... aka: Dracula Dynasty, The
... aka: Dracula: Dynasty of Fear
... aka: Dynasty of Dracula, The
Alfredo B. Crevenna
In 1595 during the Holy Inquisition, a caged Doberman pinscher is led through a village to the base of a crumbling convent. After a monk throws holy water on it, the dog transforms into a man; Duke Antonio de Orloff, who's been condemned to death for practicing demonic acts and vampirism. Antonio is stretched out on a table, gets a wooden stake driven through his heart and is then buried in a shallow tomb inside a cave. Antonio's female disciple, who can also transform into smoke and then a dog, shows up and prays to Satan to reunite them in three centuries so they can reign together in darkness. 300 years pass and the creepy, regal Madame Kostoff (Erika Carlsson) arrives in Mexico via ship from some unspecified country in Europe. She brings along a coffin that she refuses to let be inspected by the port authority but her intermediary manages to get her past them. The wealthy Madame rents a large mansion out in the country, lets go of the entire staff save her nosy coachman Andres (Roberto Espriu) and then sets about achieving her true objective: getting possession of the Sycamores Estate and being reunited with Antonio (his tomb is on their property).
The Sycamores hacienda and surrounding land have been passed down from generation to generation for the last 300 years so the current owners; the Solorzanos (Rubén Rojo and Magda Guzmán), aren't going to budge when it comes to selling it. Still, Madame Kostoff insists on seeing it and claims her companion Baron von Helsing will be there in a few days to see it, too. Inside the coffin Madame Kostoff brought along there is, of course, a vampire. And not just any vampire, but Baron Dracula (Roberto Nelson), who needs to feed on the surrounding villagers to rebuild his strength and shows no real preference on victims. Men, women and little children alike all fall prey. The Solorzanos' attractive young daughter Beatriz (Silvia Manríquez) happens to be dating village doctor Ramiro Fuentes (top-billed Fabián Aranza), who has a mystery to solve when bodies start turning up drained completely of blood and with puncture wounds on their necks.
Dracula shows up at the home under his Van Helsing alias and charms the family with his intelligence and class. Still, it's not enough to get them to sell the property. He then decides to hypnotize Mrs. Solorzano, lures her out to the garden and then bites her. She dies and is entombed, but manages to escape as a vampire herself, while Dracula sets his sights on Beatriz. He and Madame Kostoff are actually there to revive the Duke of Orloff on Walpurgis Night. Meanwhile, Dr. Fuentes and initially skeptical local priest Padre Juan (José Nájera) try to get to the bottom of things. In a touch likely influenced by The Exorcist (1973), the doubting priest ends up having to save the day at the finale; entering Orloff's cave tomb not armed with a stake, but with a crucifix, holy water, his faith and prayer.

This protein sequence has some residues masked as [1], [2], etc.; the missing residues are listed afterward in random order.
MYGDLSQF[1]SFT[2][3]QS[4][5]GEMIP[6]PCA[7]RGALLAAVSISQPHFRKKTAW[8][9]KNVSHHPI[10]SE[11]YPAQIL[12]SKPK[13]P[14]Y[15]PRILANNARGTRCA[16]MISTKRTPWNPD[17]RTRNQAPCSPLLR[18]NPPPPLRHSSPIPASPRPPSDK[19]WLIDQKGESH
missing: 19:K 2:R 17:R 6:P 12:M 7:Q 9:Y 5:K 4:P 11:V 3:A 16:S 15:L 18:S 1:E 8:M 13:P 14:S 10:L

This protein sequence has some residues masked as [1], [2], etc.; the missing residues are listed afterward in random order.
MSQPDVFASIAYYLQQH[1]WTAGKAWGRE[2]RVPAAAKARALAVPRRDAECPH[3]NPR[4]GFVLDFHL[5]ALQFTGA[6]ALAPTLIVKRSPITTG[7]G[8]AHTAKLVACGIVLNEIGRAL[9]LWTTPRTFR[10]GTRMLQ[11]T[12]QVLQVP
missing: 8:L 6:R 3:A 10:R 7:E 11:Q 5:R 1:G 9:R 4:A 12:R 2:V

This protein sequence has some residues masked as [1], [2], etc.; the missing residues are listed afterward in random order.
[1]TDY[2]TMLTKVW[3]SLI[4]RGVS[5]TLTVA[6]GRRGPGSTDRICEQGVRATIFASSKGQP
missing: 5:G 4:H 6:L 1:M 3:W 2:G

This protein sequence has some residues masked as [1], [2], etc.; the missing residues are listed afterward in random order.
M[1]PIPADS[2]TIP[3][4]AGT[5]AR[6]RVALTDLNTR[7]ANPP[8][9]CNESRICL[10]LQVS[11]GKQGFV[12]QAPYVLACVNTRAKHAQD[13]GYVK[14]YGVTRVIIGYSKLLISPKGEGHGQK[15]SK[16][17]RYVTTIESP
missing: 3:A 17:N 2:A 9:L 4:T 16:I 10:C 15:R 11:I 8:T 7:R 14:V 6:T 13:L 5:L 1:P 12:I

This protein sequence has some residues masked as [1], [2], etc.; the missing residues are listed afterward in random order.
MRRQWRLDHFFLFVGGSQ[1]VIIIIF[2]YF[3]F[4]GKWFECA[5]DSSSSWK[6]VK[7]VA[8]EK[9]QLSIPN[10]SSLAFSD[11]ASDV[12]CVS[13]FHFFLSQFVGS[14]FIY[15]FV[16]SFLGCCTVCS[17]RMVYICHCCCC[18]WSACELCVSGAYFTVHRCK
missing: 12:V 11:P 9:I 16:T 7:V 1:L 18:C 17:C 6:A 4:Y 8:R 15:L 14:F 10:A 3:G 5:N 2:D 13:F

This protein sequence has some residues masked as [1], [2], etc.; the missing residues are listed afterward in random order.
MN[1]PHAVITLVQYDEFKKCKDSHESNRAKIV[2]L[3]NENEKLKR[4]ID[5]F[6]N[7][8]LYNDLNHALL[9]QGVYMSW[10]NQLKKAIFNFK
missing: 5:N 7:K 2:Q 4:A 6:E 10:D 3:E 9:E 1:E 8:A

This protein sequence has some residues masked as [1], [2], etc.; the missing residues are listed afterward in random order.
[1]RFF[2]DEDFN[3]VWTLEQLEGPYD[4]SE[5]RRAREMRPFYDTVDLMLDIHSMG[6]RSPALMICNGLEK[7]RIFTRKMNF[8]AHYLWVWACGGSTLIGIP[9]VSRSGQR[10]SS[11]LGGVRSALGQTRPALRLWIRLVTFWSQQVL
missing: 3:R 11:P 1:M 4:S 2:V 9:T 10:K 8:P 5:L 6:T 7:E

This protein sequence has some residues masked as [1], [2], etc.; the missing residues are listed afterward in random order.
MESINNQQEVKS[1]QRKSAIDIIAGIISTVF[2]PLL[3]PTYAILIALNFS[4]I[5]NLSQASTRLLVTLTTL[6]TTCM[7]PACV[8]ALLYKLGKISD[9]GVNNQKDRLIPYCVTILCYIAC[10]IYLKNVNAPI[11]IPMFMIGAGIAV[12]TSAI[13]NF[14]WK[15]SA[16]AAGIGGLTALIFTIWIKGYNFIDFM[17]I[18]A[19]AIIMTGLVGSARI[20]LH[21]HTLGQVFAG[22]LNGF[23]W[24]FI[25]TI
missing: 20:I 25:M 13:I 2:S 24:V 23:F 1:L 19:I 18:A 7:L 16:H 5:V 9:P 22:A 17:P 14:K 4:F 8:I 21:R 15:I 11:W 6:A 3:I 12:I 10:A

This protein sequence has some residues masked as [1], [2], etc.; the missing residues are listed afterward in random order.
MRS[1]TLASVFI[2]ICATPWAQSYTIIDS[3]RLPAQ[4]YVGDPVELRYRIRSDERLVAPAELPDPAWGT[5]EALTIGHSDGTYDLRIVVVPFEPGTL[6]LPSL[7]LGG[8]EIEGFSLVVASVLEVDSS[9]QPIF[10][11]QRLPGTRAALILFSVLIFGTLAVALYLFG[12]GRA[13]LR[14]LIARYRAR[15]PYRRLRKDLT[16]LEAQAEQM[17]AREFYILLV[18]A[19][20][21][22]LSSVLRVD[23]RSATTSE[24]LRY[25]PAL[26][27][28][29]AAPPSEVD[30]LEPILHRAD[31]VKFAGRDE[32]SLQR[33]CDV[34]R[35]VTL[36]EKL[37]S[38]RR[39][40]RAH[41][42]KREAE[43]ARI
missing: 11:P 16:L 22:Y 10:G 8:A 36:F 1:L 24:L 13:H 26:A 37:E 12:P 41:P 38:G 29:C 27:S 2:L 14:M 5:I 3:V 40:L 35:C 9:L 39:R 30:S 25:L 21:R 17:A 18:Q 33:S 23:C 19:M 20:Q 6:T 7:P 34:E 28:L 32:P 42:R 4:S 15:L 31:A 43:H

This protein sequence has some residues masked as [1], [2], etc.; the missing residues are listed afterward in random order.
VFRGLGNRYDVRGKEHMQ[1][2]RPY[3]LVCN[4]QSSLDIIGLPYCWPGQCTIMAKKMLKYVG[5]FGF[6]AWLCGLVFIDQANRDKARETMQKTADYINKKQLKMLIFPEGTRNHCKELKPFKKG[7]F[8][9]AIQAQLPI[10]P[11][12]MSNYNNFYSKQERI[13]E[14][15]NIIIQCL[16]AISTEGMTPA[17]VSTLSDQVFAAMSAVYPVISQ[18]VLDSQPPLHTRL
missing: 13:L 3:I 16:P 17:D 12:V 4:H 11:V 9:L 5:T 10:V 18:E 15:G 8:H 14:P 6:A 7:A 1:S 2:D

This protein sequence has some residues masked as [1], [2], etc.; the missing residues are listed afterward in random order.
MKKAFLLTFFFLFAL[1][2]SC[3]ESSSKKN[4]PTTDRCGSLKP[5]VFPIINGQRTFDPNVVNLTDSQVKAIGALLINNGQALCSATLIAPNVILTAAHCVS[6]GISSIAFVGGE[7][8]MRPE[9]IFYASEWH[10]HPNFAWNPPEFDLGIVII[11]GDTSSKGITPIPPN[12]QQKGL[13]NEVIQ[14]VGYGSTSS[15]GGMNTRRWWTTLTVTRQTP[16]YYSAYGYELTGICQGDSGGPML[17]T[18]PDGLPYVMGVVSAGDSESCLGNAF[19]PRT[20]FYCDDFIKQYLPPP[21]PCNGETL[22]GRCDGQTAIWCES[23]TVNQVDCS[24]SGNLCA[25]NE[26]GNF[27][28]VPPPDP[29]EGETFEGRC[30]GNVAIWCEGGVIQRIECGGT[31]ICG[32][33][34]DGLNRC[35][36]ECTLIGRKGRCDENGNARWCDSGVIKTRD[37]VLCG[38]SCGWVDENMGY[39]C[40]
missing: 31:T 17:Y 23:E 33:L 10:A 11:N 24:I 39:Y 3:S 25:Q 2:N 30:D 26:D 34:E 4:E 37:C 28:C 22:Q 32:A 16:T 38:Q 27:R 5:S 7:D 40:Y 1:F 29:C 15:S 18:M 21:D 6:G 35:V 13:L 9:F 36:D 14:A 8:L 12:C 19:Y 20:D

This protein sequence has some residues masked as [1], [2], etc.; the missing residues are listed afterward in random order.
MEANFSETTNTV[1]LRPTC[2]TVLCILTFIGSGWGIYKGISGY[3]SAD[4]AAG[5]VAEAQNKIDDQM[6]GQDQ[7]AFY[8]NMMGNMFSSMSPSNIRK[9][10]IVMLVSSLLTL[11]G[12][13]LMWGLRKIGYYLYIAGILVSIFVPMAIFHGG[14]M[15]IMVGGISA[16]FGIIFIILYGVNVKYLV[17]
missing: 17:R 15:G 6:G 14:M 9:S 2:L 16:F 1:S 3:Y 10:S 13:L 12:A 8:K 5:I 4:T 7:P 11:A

La Dinastía de Dracula takes a very old school and restrained approach to its time-worn vampire themes and it could easily play on TV with no cuts. There's no nudity or sex, no profanity and very little blood and violence. The special effects - rubber bats on strings; reversing the film for the smoke and fire sfx, etc. - are also pretty primitive, making it all the more clear why this never merited a release on VHS in America during the 80s where it would have had to compete with the likes of The Hunger (1983), Fright Night (1985), The Lost Boys (1987), Near Dark (1987) and numerous other big-budget films. The editing's a bit janky at times and the story line is certainly nothing new or original either. Still, it's made with reasonable production values and general competence and gets some mileage from its settings, some decent camerawork and a strong cast. All of the lead actors are pretty good; with Aranza and Manriquez likeable leads and Nelson making for a pretty decent bloodsucker. Best of all though is Carlsson; who's terrific as the vampire's stern, oddball black-clad companion.
German-born director Crevenna was extremely busy in the Mexican film industry from the 1940s until his death in the mid 1990s and amassed over 150 directorial credits during his career which puts him up there with William Beaudine and Jess Franco as one of the most prolific directors of all time. Some of his other genre films include Yambao (1957), The New Invisible Man (1958), Bring Me the Vampire (1963), House of the Frights (1963), Adventure at the Center of the Earth (1964), The Beasts of Terror (1973), The Whip vs. Satan (1979) and numerous entries in the El Santo wrestling series. He had even been nominated for the Palme d'Or at Cannes for his drama Talpa (1956).
Various online sources list this as being either a 1980 or 1981 release, though the copyright date is 1978. The VHS copy I viewed was from Eagle Video out of Mexico.